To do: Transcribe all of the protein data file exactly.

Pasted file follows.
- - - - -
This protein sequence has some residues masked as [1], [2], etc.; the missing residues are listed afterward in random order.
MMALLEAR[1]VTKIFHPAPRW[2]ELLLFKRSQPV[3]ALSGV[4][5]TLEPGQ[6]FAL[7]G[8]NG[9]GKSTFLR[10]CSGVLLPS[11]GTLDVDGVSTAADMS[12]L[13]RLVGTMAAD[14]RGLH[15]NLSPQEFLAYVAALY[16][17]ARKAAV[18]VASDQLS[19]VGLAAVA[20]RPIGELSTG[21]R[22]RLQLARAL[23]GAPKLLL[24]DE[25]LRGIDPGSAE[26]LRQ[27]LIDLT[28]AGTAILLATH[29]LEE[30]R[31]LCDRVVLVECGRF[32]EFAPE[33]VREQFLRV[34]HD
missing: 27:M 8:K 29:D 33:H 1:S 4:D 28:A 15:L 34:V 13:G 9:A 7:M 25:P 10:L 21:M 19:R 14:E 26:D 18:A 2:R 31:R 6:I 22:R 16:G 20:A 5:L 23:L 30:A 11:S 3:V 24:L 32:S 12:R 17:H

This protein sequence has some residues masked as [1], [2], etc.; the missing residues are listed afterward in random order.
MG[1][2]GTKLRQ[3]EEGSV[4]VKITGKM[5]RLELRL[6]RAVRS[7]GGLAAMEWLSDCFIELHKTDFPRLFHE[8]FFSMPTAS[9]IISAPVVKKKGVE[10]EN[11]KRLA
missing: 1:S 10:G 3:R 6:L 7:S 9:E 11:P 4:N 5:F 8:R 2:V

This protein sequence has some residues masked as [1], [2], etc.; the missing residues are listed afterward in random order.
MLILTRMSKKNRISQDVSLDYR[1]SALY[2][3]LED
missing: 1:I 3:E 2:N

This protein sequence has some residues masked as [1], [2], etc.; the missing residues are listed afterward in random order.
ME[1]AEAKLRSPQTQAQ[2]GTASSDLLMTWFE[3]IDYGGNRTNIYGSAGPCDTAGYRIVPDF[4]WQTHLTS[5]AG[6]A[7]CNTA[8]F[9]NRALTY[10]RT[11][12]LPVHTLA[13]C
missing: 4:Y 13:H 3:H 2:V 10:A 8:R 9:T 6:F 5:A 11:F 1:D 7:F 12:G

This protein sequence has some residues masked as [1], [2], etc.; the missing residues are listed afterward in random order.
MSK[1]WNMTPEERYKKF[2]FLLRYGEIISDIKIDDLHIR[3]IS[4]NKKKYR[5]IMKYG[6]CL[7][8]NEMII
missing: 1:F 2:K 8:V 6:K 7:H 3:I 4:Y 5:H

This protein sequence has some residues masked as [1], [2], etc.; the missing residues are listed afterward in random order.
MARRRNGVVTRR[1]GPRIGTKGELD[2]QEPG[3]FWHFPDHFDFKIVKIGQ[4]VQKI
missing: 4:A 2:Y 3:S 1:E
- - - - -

This protein sequence has some residues masked as [1], [2], etc.; the missing residues are listed afterward in random order.
MMALLEAR[1]VTKIFHPAPRW[2]ELLLFKRSQPV[3]ALSGV[4][5]TLEPGQ[6]FAL[7]G[8]NG[9]GKSTFLR[10]CSGVLLPS[11]GTLDVDGVSTAADMS[12]L[13]RLVGTMAAD[14]RGLH[15]NLSPQEFLAYVAALY[16][17]ARKAAV[18]VASDQLS[19]VGLAAVA[20]RPIGELSTG[21]R[22]RLQLARAL[23]GAPKLLL[24]DE[25]LRGIDPGSAE[26]LRQ[27]LIDLT[28]AGTAILLATH[29]LEE[30]R[31]LCDRVVLVECGRF[32]EFAPE[33]VREQFLRV[34]HD
missing: 27:M 8:K 29:D 33:H 1:S 4:D 28:A 15:L 34:V 13:G 9:A 7:M 25:P 10:L 21:M 19:R 14:E 26:D 18:A 2:R 31:R 6:I 22:R 16:G 20:A 5:L 23:L 30:A 11:S 3:V 24:L 32:S 12:R 17:H

This protein sequence has some residues masked as [1], [2], etc.; the missing residues are listed afterward in random order.
MG[1][2]GTKLRQ[3]EEGSV[4]VKITGKM[5]RLELRL[6]RAVRS[7]GGLAAMEWLSDCFIELHKTDFPRLFHE[8]FFSMPTAS[9]IISAPVVKKKGVE[10]EN[11]KRLA
missing: 1:S 10:G 3:R 6:L 7:S 9:E 11:P 4:N 5:F 8:R 2:V

This protein sequence has some residues masked as [1], [2], etc.; the missing residues are listed afterward in random order.
MLILTRMSKKNRISQDVSLDYR[1]SALY[2][3]LED
missing: 1:I 3:E 2:N

This protein sequence has some residues masked as [1], [2], etc.; the missing residues are listed afterward in random order.
ME[1]AEAKLRSPQTQAQ[2]GTASSDLLMTWFE[3]IDYGGNRTNIYGSAGPCDTAGYRIVPDF[4]WQTHLTS[5]AG[6]A[7]CNTA[8]F[9]NRALTY[10]RT[11][12]LPVHTLA[13]C
missing: 4:Y 13:H 3:H 2:V 10:A 8:R 9:T 6:F 5:A 11:F 1:D 7:F 12:G

This protein sequence has some residues masked as [1], [2], etc.; the missing residues are listed afterward in random order.
MSK[1]WNMTPEERYKKF[2]FLLRYGEIISDIKIDDLHIR[3]IS[4]NKKKYR[5]IMKYG[6]CL[7][8]NEMII
missing: 1:F 2:K 8:V 6:K 7:H 3:I 4:Y 5:H

This protein sequence has some residues masked as [1], [2], etc.; the missing residues are listed afterward in random order.
MARRRNGVVTRR[1]GPRIGTKGELD[2]QEPG[3]FWHFPDHFDFKIVKIGQ[4]VQKI
missing: 4:A 2:Y 3:S 1:E